Wednesday, October 01, 2008

Future of Education on Display in Canberra

The Australian Computers in Education Conference 2008 (ACEC'08) is on at the National Convention Centre in Canberra until 2 October 2008. As well as the formal Conference Program, there is an excellent trade exhibition. If you are in Canberra and interested in education and technology, from early childhood all the way to higher education, then the conference is worth a visit. I wasn't actually attending the conference, but was just there to support Mark Winter's "Developing a Green IT strategy" talk, as I helped develop some of the power saving measures for computers in schools.

Education Network Australia

As well as vendors of education hardware and software, the ACEC08 trade exhibition has education organisations such as Education Network Australia (edna), a federal and state funded non-profit group helping educate teachers on high technology teaching methods. Because most of their work is done via the Internet, it is hard to realise that there are people at eDna and it was good to meet them on the stand at the conference. Drop in and say hello, if you attend.


International Computer Driving Licence (ICDL) AustraliaTrudy Turnbull was on the ICDL Australia stand. The the International Computer Driving Licence (ICDL) started in Europe (where it was known as ECDL). This is an edcuation program on how to use computer technology for schools, companies and the vocational sector. ICDL was set up in Australia by the Australian Computer Scoiety, in 1999. But in 2008 the ACS decided it should concentrate on educating ICT professionals and leave more general computer education to others, so the company EXIN South Pacific took over the ICDL Australia license.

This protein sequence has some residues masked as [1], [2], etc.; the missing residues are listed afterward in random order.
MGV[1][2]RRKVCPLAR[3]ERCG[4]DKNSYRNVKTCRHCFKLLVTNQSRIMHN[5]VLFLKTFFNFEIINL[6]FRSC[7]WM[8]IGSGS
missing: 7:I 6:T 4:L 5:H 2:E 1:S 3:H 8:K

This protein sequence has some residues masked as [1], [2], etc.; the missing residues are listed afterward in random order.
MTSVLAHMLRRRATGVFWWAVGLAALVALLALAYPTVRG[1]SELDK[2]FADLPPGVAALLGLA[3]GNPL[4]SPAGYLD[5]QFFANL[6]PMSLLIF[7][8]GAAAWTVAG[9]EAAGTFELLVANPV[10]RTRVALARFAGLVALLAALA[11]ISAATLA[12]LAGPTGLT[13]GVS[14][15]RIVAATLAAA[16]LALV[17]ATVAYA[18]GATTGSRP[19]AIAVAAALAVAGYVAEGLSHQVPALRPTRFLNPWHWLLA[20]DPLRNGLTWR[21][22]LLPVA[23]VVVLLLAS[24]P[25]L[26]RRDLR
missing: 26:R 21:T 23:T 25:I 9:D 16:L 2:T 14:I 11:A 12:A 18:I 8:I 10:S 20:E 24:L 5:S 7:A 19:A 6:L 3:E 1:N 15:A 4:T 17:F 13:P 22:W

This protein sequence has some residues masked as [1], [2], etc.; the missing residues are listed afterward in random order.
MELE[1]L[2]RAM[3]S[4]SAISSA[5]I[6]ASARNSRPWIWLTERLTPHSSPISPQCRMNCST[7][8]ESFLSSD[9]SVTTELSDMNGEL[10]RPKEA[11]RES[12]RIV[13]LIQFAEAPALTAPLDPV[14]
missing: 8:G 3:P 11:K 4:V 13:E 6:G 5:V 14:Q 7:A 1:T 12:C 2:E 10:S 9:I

cameras located around 2Touch interactive whiteboardInteractive Whiteboards

While much of the public discussion of the digital education revolution has been about computers for students, the teachers say (and I agree) that interactive whiteboards are more cost effective and should be the priority. These project a computer screen onto a sensitive surface which can then be operated by a finger or pointer. They allow for a more natural teaching style and group interaction than using a mouse at a lectern. Also while an interactive whiteboard is not cheap, it is a lot less than buying a computer for every student and encourages discussion.

Of the many interactive whiteboards on display, the 2 Touch, looked of interest as it uses two optical sensors to detect a finger on an ordinary whiteboard surface.

Electroboard had a more traditional (if that is the right word) "SMART Board" touch sensitive interactive whiteboard, with the option of the use of pens and an eraser for writing on the surface virtually (the board detects the pen and a drawing program puts digital ink on the screen).

Martin Hale was on the Charles Sturt Unviersity stand helping promote their teacher training, but he also mentioned they have advanced courses for ICT people, such as a Master of Business Administration (Computing), including IT Governance. CSU also host the ICT Governance Forum.

Thin Client Computers for Schools

John Robinson from nComputing was showing a thin client computer for schools. These are pocket size desktop computers with just enough memory and processing power to drive the screen and keyboard, with the actual application running in a remote server. Thin clients can save money, energy and maintenance effort, but require the school to carefully plan its computer system. The thin clients will not work if the server is not properly set up.

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